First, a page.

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A ride worth waiting on
Manteca High alumnus Beau Fryer tries to knock RB Josh Harper, a graduate of St. Marys, off balance during Fresno States spring game on March 25. - photo by Photo courtesy of RICK DODD/Fresno State Athletics

More often than not, hard work doesn’t get rewarded.

Of course for the individual, yeah, they earn that self-respect and get the privilege of knowing the feeling of accomplishing a tough task. But I guarantee there are more athletes that work hard each and every day, summers included, and never get a meaningful play.

Athletes who realize that get a firm grasp on the fact that nothing will be given to you. No starting nods, no playoff-roster spots, no meal-money or even a spot on the travel roster. None of that is just given, it has to be earned.

The players headed in that direction are on that path early on.

You see them playing hard – every snap – coaches depend on them, players are inspired by them and winning is almost life and death. Even for THAT player, there are no guarantees and the reality may be that your hard work may never get the recognition it deserves.

For 2008 Manteca High graduate and current Fresno State defensive back Beau Fryer, that will not be the case. Fryer’s decade-long dedication to the game of football was rewarded when he was awarded a full athletic scholarship from Fresno State for his senior year.

Fryer was a playmaker for the Delta College Mustangs that garnered a postseason ranking during his sophomore season two years ago. Fryer made the natural progression to the NCAA Division-I ranks and solidified his role in the program with a relentless work ethic.

Fryer’s impact on the Bulldog’s first-year head coach Tim DeRuyter and his coaching staff resulted in DeRuyter giving the former Buffalo the full ride. Not only will Fryer’s impact on the Bulldogs’ upcoming season likely increase, the victory in being awarded the scholly will undoubtedly keep the standout  motivated.

“During camp we would end practice with theses “look-a-like” games where a player is called up and compared to a celebrity,” Fryer said. “It’s just a fun time for our team to relax after practice. They kept putting me up there back-to-back-to-back. I’m thinking ‘Why do they keep making fun of me’, and at the end coach announced that the reason they picked on me tonight was because I’d worked hard all spring and summer and they felt I deserved a scholarship.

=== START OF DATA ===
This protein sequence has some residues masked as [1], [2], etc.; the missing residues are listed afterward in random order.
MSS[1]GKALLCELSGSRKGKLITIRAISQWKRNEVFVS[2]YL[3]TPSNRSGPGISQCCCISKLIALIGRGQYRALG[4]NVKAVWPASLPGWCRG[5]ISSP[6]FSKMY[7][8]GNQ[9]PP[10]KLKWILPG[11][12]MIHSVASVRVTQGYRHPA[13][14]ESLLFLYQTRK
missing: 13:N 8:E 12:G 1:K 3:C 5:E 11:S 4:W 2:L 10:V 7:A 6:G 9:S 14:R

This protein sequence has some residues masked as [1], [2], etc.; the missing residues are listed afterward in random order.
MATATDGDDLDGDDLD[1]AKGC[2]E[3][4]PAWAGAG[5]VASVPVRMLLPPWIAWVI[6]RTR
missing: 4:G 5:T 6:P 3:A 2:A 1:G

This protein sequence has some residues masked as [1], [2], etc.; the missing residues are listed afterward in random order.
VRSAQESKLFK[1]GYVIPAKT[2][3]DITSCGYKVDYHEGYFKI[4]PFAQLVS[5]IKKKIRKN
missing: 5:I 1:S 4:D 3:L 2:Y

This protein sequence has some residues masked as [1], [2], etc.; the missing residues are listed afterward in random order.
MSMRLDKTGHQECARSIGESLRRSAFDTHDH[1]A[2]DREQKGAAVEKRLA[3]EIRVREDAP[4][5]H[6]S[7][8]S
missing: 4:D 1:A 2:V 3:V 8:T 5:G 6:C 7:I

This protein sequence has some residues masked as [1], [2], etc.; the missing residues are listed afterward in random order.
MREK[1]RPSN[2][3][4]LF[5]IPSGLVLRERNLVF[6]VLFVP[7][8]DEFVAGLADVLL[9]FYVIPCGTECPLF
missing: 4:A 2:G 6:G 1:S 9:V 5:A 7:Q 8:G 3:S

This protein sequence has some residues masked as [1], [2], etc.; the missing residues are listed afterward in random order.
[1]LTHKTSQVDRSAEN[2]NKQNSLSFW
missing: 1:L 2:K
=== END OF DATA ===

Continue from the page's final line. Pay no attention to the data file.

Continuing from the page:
“It was definitely one of the best moments in my career.”

Even if the coaching staff would not have blessed Fryer with arguably the biggest collegiate financial break possible, Fryer would have still worked all summer. He’s never ran resistance sprints, spent hours in the weight room, or crafted his return-specialist skills for a scholarship.

But that’s exactly what earned him one.

Obviously, the new commander in chief for Fresno State football saw something throughout his brief time that inspired him to reward Fryer. I’m sure it was something Eric Reis saw five or six years ago and something that will propel him through his football career.

People like Beau Fryer very seldom get rewarded. They hear you’re too small, or you’re too slow more than they hear good job. But not this time.

The hard-working, determined, over-achieving kid got his just due, and now for his senior year him and his parents have no funds due.

“I feel they gave me the scholarship for being so accountable and reliable,” Fryer said. “I’ve handled my responsibilities; I held a 3.7 (grade point average) last semester in the classroom, I’ve never missed a meeting, I’ve never been late. They rely on my and they trust me.  The trust is really what it is.

“When they can depend on you then they will begin to trust you.”